3. Companies are compelled to leave a position available for any employee serving on a jury. Is this OK for a) the juror to be drafted to serve on a jury, b) the employer to be coerced to leave a job open? If (b) is ok, what about leave for pregnancy or other medical condition?

First, I don’t think you get to a free market as most people understand the term, you get to a laissez faire economy.

Second, it does not explain why the principle of non-coercion is a standard we should adopt, it only illustrates a perceived consequence. Am I to assume that this is a consequentialist doctrine, that a laissez faire market is good, therefore non-coercion is good (or anything else that leads to a laissez faire economy)? If not, the non-coercion principle is the standard by which we judge other things, then a laissez faire economy is incidental to the point, which is, the non-coercion principle just is good, but then, again, what actually counts as coercion? So maybe we can’t say that the non-coercion principle is the standard, because there can be good and bad forms of coercion, e.g., retributive coercion versus initial coercion–in which case, there is a deeper underlying standard and non-coercion is something we analyze, not something that analyzes.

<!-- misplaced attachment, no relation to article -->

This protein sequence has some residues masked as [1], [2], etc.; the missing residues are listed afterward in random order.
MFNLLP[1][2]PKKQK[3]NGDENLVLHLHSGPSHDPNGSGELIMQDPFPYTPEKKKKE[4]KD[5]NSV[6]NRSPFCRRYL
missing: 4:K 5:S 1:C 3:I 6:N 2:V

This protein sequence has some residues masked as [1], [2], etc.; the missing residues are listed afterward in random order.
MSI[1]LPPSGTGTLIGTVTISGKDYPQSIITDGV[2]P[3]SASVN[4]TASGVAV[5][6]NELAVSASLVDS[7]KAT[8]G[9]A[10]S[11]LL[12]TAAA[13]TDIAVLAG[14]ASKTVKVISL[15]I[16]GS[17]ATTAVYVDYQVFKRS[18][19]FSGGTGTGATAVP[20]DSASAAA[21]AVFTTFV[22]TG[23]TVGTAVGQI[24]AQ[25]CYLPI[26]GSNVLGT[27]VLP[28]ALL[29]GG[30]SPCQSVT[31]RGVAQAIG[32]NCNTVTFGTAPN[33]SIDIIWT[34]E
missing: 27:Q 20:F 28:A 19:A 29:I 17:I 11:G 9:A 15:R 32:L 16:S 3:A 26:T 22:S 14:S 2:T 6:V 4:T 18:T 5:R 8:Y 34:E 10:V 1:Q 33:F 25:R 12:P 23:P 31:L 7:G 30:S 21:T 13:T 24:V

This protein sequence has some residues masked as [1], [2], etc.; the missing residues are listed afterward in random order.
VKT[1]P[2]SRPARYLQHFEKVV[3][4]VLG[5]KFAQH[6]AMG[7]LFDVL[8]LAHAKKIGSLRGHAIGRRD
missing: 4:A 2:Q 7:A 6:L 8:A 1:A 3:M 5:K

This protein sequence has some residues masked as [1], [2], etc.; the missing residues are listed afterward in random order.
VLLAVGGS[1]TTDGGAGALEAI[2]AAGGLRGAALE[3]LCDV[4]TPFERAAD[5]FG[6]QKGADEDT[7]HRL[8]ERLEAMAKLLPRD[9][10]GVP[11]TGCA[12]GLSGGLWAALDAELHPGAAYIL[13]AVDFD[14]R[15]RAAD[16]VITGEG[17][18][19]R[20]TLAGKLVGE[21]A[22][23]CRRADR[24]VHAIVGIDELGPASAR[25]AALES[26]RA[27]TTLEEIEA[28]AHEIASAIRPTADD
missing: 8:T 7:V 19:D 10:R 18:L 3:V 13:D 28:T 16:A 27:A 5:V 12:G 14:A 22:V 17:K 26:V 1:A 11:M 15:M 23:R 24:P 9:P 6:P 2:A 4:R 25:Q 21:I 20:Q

I would agree. From my perspective, libertarians aren’t really focused on economic efficiency or utilitarian arguments, but rather on individual property rights.

Here’s a rather lengthy libertarian argument against intellectual property rights (intellectual property rights being a solution to a positive externality problem). The author, John Perry Barlow, argues that ancillary products (such as technical support) would provide monetary renumeration and that certain rights could be enforced through social networks and the like. I don’t really buy a lot of his argument, but given how increasingly difficult intellectual property rights are becoming to enforce through legal regimens, it’s worth a gander. He doesn’t really frame his arguments in non-coercion terminology, though.